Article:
Making something out of nothing

I have been asked to provide examples to underscore key points that I make on The Edge, and while the ephemeral nature of a radio station’s products makes that difficult, I will try where I can. And there are few better examples to explain key concepts than one that succeeds because it makes something out of nothing; and I have one here.

First, some context: When I was still presenting the BIG Breakfast on East Coast Radio, the programming brains (our Programme Manager Naveen Singh and the legions of foreign programming consultants that waltzed through the station’s doors) had identified 0740 as a key time of the show. This was apparently when the audience was at its highest, and therefore it was assumed that anything done at that time would enjoy maximum impact. It was therefore decided 0740 was to be for the show what an anchor tenant is for a shopping centre – a reason for people to go there.

I disagreed, for various reasons, but was overruled; and so 0740 became the default time for competitions. However, that was until we didn’t have any, and then mild panic set in (one of my ‘told you so’ reasons for not making it a big deal). Naveen put pressure on us: “You can’t just do a time-check and station ID at 0740! Do something big, dammit!”

So Travis Bussiahn (the show’s producer and my creative partner) came up with the rather satirical idea of turning a time-check and station ID into a full-on production piece (a recorded and edited bit of programming). What’s important to bear in mind is that a Breakfast radio show’s listenership is different to that of the rest of the day – it is more transient. People are tuning in and out all the time – as they get ready for work, get in the car, get out, and then once they get to work – and generally listen for about 20-30 minutes. So we would have a completely different audience at 0630 compared to, say, 0730 or 0830. This meant that normally we’d play the same production piece several times in a show, knowing that different people would hear it each time.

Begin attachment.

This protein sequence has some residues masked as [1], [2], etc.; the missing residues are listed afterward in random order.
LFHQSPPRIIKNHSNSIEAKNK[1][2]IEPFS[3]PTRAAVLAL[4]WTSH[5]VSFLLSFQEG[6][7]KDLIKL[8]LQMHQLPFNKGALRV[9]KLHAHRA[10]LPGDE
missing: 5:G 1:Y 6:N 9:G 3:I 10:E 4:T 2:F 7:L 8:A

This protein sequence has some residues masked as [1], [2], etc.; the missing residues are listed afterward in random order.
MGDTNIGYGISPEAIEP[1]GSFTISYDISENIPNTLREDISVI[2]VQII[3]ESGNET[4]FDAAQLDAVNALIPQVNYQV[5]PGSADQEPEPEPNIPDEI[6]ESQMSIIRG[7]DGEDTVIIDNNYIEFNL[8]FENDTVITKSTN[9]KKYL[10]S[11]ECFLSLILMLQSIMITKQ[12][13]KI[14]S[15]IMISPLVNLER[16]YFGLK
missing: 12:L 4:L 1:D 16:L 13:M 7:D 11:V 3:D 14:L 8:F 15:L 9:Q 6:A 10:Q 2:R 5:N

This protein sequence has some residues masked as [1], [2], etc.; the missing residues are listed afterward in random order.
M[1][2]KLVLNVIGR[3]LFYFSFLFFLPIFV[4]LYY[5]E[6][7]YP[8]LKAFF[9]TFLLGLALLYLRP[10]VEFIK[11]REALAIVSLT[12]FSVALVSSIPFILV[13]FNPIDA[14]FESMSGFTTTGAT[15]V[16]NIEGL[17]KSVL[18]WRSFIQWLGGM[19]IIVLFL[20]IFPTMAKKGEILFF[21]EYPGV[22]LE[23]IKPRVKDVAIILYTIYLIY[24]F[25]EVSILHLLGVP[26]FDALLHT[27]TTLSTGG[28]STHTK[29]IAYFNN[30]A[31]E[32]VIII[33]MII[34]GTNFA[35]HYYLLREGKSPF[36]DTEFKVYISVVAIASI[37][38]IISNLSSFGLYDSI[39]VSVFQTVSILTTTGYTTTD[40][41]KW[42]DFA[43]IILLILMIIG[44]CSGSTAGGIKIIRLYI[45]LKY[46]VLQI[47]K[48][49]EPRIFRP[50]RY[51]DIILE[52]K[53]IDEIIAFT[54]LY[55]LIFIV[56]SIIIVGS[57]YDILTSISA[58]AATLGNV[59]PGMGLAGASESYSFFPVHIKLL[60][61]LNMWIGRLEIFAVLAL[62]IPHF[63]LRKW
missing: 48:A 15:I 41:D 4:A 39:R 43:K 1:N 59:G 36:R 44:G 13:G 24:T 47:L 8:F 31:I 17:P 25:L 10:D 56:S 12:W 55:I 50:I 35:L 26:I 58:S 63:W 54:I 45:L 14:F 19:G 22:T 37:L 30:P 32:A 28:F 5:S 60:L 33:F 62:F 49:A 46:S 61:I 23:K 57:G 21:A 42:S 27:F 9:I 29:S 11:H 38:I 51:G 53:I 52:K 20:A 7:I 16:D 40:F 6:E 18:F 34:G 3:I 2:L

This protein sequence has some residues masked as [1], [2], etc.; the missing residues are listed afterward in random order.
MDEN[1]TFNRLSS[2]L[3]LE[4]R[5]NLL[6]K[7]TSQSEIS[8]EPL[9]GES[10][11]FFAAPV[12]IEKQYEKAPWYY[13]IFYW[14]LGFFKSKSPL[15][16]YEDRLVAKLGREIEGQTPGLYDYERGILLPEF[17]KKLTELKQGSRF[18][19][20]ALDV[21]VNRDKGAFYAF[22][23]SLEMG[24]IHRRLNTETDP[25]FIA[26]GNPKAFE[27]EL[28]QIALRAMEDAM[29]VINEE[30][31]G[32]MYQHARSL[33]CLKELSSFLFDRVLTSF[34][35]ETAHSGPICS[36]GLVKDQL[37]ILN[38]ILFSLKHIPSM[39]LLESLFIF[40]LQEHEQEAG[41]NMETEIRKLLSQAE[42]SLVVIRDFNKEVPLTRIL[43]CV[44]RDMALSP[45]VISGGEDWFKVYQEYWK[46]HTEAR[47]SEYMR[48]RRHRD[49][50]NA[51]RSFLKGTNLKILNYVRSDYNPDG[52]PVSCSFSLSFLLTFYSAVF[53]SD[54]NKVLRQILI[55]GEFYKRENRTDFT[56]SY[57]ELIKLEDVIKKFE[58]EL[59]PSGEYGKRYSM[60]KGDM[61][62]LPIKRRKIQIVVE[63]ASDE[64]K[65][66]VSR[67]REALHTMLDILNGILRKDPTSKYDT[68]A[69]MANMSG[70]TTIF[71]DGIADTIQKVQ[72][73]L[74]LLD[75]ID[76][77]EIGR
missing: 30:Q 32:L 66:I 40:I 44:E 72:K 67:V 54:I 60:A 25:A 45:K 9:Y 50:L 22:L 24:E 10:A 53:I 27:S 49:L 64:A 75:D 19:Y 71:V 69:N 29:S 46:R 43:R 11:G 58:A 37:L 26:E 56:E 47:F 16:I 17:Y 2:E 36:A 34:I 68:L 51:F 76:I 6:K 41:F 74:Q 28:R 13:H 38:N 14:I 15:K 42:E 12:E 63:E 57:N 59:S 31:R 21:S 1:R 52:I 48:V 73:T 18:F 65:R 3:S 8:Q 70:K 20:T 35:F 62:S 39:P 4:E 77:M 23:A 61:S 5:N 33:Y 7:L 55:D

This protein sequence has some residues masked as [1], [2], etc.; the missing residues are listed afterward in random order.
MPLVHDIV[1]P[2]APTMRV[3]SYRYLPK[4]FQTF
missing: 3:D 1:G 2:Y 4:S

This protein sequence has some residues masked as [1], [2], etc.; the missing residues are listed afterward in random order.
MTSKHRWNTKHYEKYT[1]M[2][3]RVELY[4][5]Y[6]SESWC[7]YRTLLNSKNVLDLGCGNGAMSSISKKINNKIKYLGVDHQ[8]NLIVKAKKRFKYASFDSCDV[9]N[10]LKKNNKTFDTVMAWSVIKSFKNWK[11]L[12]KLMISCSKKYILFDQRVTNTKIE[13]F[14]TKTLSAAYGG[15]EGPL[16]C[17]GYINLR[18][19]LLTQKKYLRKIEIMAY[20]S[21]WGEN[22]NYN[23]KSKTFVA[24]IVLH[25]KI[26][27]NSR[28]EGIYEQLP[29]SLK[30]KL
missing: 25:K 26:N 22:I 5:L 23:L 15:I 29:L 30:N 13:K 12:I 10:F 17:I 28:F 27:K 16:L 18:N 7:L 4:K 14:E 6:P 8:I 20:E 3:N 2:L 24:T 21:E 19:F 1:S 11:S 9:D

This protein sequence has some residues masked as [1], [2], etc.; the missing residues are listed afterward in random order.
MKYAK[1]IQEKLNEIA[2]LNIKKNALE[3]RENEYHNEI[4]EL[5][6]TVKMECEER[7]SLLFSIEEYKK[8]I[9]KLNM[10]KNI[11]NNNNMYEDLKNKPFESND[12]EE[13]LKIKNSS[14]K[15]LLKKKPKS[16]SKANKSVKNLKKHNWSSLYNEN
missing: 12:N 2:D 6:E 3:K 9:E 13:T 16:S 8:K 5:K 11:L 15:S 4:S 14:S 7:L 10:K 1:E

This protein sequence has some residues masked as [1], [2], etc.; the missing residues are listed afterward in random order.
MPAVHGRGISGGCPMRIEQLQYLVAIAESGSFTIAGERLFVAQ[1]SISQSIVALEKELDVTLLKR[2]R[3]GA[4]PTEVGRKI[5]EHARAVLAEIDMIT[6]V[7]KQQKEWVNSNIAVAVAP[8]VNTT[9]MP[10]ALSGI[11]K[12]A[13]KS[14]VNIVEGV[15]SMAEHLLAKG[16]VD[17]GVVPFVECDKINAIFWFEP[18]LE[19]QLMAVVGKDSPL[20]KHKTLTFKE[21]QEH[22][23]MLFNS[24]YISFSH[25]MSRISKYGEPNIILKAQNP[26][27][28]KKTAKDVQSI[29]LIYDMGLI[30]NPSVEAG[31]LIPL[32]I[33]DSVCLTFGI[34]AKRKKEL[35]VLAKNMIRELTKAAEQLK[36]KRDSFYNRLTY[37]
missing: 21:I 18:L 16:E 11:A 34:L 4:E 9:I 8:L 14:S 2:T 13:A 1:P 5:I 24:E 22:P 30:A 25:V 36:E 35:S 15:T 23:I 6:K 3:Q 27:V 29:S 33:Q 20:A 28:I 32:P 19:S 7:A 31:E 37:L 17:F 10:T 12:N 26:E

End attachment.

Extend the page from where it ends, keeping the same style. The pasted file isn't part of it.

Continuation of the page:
However, because this particular production piece included a specific time-check – 0740 – we could only play it once. On-air, that is! The show also had a very lively blog (it went on to win 3 SA Blog Awards) that according to my brief as editor had to be an extension of the on-air programming ethos with original (but visual) content.

We saw an opportunity that would not only get the ‘0740 ID’ – as it was known – more ‘airplay’, but also fulfil my brief for the blog: we would design the ‘0740 ID’ as a collection piece – like US baseball player cards. We put a lot of thought and time into each one, and built it up on-air as something for the listener to download from the blog, collect and share. And they did, they sure did! The 0740 ID became one of the most downloaded content pieces on our blog. Each day we tapped into the theatre of the mind to recreate the D-Day landings, major sporting events, famous movie moments…all simply to tell the listener what show and station they were listening to, and what the time was.

This 0740 ID is my favourite. I can’t remember who came up with the idea, but I most probably would have written the script. Travis is undoubtedly though the pure genius behind it. He would have sourced and recorded the necessary imaging and done all the post-production. Overall from concept through recording to post-production it would have taken about 4-5 hours (for a piece that’s less than 3 minutes).

It uses the Dr Frankenstein-and-his-faithful-hunchbacked-assistant-Igor meme, with the monster being the body sum of the best parts of the team (known as The Breakfast Bunch). I play Frankenstein and Travis revels in the role of Igor. The analogy had another level – Mary Shelley’s original monster was misunderstood and much-maligned by the populace, and whereas our show boasted record audience figures, I felt at the time that few listeners really appreciated the hard work behind the scenes that made it all possible.

This example is used to help explain the concepts of building tension and creating water-cooler content, preparing content,  creating purpose, finding competitive advantage, and importantly the role of producer as creative partner – all out of the simple idea of a time-check and station ID. It also helps show why Travis is one of the most talented people I have ever worked with, and one of the few who really had ‘the edge’.

[All the work here is original. Nothing has come from any other resource. So, if you’re going to use or repost any of The Edge then please give due credit. If not….fine – be an asshole.]

[NB: For listening context, the Breakfast Bunch were Neil Tapinos (news anchor), Dumi Kunene (sports anchor), Johann von Bargen (The Traffic Guy), Travis Bussiahn, and myself.]

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